The comprehensive plan is “part of an ecosystem of changes in policy at the city level on regulating land use, how we incentivize housing, how we invest in areas of the city that have been disinvested in over time.” She says Minneapolis is not pinning hopes just on duplexes and triplexes, which are likely to be built gradually over time and won’t provide the volume of housing needed. Upzoning along transit corridors with newly allowed four- to 10-story mixed-use buildings, another key component of the plan, is likely to spur more homes. She says the city is working with partners to identify a set of metrics to measure progress toward affordable housing, land use, and equity goals.

Still, uncertainty lingers, among opponents of the plan and supporters alike. One lakeside single-family neighborhood near a future light-rail station is applying for a never-used local conservation district designation in an effort to forestall development there. And advocates including City Council Vice President Jenkins say effective implementation will be key.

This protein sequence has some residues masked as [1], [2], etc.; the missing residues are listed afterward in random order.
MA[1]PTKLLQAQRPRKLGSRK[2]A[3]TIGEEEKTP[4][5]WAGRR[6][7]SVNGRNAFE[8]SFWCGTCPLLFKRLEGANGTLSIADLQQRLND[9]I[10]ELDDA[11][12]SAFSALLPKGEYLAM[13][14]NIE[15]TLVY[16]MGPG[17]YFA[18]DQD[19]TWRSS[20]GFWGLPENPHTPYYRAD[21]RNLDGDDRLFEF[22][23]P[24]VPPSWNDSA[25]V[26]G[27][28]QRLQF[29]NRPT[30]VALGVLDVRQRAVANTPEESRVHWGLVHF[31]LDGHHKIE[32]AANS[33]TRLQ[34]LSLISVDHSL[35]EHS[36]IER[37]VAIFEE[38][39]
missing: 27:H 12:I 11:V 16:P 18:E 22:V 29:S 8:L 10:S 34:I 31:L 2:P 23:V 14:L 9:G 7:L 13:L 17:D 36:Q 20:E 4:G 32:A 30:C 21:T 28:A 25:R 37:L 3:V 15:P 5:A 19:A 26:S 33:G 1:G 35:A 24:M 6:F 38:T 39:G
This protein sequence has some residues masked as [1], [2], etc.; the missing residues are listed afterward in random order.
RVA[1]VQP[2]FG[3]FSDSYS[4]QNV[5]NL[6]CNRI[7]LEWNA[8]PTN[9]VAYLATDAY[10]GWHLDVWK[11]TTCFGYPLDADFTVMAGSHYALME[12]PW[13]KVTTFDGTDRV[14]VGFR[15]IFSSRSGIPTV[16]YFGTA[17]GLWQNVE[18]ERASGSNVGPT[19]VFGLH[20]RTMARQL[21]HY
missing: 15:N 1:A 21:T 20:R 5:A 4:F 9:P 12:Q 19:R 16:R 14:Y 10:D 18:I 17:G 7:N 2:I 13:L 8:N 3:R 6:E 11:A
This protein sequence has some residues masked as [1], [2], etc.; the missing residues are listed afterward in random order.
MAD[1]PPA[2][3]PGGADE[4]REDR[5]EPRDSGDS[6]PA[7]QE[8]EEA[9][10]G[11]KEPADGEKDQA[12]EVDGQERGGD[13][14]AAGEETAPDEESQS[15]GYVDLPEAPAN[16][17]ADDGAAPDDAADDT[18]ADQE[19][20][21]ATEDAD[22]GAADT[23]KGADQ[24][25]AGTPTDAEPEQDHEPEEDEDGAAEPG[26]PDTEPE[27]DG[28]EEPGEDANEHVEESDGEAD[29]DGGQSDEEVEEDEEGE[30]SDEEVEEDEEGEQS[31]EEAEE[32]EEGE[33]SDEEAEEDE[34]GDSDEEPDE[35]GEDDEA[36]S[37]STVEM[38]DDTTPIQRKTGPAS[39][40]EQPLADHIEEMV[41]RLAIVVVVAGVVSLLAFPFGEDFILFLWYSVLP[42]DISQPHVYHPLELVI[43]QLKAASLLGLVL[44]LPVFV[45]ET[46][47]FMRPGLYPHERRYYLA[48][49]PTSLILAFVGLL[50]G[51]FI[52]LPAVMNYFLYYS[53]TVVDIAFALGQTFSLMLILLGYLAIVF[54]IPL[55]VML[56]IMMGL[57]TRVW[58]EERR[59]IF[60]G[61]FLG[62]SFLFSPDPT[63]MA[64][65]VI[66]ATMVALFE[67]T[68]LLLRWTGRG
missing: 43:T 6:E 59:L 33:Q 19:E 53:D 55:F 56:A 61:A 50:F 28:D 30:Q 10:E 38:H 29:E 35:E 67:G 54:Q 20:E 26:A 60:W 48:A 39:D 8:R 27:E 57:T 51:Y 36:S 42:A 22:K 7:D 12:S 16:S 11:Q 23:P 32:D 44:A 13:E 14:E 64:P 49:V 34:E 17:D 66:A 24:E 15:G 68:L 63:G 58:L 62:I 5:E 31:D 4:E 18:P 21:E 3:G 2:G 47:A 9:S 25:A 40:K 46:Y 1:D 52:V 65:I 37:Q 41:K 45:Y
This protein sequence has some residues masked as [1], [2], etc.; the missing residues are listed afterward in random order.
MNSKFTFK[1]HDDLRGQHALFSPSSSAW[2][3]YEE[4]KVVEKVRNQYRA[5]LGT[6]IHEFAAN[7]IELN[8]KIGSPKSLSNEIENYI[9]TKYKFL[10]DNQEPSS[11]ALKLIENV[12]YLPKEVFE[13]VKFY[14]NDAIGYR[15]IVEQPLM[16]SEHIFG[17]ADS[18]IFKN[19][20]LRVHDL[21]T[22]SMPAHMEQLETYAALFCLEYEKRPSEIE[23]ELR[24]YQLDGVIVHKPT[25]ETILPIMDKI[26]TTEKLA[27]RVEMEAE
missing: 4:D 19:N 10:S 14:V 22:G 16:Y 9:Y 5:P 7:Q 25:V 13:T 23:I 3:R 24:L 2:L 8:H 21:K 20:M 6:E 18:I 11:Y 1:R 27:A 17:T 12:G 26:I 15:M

I have some concerns around who will be able to take advantage of these opportunities,” says Jenkins, who is participating in a 10-city Policy Link initiative to develop strategies related to displacement. She says Minneapolis has helped low-income residents buy single-family homes and has built large affordable housing complexes, but she’d like to see the city expand the homeownership program and technical assistance program “to build a pipeline for home ownership, to allow black residents to become small developers, live in owner-occupied duplexes and triplexes, stabilize their communi­ties, and build wealth for their families.

The new Missing Middle pilot program has a lot of potential,” says Jenkins. “That missing middle is where we can have the most success for low-income communities of color, particularly for black people.” She says the city owns hundreds of vacant lots, and “we have to be smart, creative, and intentional about these opportunities. The majority who have benefitted so far have not been people of color.” She says the city needs to “lean into” more targeted outreach and support for community develop­ment groups and mortgage education and training, and ensure that the ongoing discussion around these issues includes all communities.